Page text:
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The Ash Family: 10/30/20
The Ash Family by Molly Dektar is set in the present but reads like something from the late 1960s to mid 1970s, save for the occasional inclusion of cellphones. Nineteen year old Bernie is on a bus to college, a school she doesn't want to attend. On the way she meets a man who promises her a life and a family she feels like she hasn't had yet.
To join the Ash family she has to give up her name and her ties to her old life. She has wandered into a cult promising free love and and freedom. But really it's an abusive, dangerous situation, one where dissenters end up dead.
There really isn't anything new here. Bernie cum Harmony narrates the entire thing with a dispassionate monotone. Her life before was bad. Her life on the farm is worse. But no where does she seem to come out of her depressive fog to take a hold of her life.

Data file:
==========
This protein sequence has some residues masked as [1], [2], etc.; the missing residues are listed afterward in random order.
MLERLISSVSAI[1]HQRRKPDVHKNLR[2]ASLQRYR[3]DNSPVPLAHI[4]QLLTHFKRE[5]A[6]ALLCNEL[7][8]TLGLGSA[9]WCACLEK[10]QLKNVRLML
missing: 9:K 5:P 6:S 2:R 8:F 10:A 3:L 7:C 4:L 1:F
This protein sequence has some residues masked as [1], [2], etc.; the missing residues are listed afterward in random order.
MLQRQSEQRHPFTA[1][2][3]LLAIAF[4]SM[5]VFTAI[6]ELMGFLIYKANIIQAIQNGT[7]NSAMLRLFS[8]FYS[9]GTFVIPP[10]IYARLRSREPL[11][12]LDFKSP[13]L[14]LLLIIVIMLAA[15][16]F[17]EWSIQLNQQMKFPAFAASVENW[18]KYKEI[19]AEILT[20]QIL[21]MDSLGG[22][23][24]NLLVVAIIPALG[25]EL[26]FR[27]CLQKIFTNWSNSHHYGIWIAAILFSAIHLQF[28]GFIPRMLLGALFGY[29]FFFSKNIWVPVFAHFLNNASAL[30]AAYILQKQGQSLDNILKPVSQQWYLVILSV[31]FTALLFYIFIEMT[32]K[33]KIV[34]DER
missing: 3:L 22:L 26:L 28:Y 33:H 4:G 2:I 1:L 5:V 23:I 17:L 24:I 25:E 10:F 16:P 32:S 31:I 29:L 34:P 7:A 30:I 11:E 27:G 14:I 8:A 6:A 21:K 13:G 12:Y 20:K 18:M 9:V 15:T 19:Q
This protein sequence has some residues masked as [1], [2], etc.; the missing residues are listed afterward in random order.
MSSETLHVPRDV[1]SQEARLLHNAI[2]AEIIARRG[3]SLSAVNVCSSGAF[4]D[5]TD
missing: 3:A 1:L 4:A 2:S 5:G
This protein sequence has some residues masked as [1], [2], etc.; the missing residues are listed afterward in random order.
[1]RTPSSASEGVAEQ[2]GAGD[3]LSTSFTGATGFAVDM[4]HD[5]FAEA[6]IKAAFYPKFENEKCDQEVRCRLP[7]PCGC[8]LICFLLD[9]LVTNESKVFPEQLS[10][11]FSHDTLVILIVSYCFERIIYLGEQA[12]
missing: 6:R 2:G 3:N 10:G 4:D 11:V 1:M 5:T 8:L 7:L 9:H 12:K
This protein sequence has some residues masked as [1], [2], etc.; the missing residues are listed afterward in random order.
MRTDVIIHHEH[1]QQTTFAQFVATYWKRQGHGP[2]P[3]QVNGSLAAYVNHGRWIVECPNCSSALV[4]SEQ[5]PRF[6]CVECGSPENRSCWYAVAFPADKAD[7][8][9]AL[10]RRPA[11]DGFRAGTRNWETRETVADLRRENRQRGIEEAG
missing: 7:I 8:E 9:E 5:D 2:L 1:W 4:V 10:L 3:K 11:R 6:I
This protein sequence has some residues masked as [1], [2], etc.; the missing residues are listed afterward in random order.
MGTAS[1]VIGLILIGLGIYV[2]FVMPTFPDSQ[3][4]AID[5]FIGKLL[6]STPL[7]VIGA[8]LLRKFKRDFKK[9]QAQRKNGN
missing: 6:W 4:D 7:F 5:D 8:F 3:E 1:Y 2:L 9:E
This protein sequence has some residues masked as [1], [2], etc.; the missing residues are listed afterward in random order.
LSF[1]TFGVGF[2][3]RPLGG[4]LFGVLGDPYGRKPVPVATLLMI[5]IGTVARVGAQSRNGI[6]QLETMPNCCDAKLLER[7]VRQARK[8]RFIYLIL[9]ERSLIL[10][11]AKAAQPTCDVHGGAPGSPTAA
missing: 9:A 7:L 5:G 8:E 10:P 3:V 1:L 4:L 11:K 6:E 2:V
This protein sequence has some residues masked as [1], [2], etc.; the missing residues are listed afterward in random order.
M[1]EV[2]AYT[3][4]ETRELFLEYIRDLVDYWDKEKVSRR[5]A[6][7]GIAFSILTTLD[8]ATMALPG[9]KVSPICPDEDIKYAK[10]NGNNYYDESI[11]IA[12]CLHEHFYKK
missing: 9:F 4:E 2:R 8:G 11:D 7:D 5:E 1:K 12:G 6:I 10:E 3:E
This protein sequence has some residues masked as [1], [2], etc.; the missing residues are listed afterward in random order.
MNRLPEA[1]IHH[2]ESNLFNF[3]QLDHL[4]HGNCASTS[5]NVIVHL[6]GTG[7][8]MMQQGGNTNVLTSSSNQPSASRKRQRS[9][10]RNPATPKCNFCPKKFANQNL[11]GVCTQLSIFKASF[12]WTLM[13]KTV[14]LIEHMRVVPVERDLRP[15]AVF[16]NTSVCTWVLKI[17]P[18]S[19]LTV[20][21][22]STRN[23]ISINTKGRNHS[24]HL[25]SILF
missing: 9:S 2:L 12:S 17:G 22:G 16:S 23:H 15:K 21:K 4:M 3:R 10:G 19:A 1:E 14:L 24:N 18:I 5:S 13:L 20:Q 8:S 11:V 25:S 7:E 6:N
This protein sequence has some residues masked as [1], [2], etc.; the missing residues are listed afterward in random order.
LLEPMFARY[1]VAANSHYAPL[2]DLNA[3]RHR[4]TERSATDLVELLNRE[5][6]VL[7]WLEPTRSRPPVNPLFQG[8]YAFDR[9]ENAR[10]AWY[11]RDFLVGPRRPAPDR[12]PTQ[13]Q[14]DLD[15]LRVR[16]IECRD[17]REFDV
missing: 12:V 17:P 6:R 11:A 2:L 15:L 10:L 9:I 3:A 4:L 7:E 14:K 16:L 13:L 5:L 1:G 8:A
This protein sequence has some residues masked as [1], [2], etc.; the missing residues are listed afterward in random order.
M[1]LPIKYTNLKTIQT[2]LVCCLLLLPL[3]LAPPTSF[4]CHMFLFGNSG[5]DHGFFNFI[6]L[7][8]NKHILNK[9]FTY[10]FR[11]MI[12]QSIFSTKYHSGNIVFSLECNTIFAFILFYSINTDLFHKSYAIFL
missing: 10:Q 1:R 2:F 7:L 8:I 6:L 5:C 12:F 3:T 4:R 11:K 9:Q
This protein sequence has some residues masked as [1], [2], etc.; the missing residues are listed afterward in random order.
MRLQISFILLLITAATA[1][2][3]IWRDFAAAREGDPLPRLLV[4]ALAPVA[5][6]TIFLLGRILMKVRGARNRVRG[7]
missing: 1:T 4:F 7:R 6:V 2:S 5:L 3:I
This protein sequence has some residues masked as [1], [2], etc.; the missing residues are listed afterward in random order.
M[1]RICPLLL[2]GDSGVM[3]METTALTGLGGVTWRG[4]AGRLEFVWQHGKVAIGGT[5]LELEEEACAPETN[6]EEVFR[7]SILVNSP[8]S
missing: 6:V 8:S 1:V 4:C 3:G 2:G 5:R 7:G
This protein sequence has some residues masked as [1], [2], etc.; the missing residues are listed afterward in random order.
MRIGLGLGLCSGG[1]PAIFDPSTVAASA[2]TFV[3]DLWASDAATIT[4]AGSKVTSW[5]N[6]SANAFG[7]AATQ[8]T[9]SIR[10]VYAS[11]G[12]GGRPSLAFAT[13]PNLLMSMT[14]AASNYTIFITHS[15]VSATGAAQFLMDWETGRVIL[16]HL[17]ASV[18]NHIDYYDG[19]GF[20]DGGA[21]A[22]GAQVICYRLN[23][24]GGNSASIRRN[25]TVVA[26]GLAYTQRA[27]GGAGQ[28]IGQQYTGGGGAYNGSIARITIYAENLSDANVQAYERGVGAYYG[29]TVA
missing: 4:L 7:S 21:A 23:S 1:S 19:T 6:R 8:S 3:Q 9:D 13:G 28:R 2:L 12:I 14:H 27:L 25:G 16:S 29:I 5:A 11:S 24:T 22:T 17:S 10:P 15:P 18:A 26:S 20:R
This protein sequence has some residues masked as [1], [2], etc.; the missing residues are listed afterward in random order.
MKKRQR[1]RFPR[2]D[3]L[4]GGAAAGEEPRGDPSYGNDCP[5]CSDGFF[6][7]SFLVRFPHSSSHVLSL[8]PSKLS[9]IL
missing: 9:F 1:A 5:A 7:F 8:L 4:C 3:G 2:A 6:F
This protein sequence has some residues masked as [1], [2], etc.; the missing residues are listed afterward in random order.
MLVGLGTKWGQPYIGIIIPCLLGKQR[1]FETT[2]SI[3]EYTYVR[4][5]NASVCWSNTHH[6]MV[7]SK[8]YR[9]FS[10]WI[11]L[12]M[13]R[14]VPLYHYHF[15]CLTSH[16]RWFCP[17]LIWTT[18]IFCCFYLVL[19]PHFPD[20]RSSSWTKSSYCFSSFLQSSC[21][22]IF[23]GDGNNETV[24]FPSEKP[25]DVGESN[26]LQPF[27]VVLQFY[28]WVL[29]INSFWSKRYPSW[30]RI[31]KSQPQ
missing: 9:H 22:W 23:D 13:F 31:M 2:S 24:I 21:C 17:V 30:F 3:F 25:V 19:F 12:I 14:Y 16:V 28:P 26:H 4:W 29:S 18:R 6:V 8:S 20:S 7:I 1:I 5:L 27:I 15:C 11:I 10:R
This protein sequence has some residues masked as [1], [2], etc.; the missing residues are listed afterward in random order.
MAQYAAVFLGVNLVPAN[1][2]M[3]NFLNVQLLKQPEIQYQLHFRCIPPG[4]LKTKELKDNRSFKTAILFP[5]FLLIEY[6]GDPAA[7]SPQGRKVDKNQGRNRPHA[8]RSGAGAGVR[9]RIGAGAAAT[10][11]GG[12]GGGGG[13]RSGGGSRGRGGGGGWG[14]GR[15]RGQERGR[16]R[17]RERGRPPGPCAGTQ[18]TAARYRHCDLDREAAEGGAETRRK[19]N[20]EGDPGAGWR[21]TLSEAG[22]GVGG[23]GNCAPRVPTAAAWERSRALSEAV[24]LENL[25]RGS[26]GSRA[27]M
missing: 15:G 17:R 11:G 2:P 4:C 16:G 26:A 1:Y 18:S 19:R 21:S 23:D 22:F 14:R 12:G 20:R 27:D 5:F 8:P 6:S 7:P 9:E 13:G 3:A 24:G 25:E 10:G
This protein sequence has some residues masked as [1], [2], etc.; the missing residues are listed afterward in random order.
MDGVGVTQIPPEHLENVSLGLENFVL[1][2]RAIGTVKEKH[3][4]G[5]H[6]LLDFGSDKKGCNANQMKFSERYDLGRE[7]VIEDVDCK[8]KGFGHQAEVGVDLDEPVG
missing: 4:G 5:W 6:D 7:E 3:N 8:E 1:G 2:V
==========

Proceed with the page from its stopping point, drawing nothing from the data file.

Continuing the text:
Bernie's journey such as it is, places the narrative on the road narrative spectrum. Bernie goes through her journey with no sense of agency, and gives up what little agency she had to join the Ash Family. Thus she's a marginalized traveler (66). The location of the cult is a rural (33) one — an old farm they are squatting on. Her route there, first via bus and then truck to the farm, is the Blue Highway (33). In other words, Bernie's story is one of a marginalized traveler going to a rural area via the Blue Highway (663333).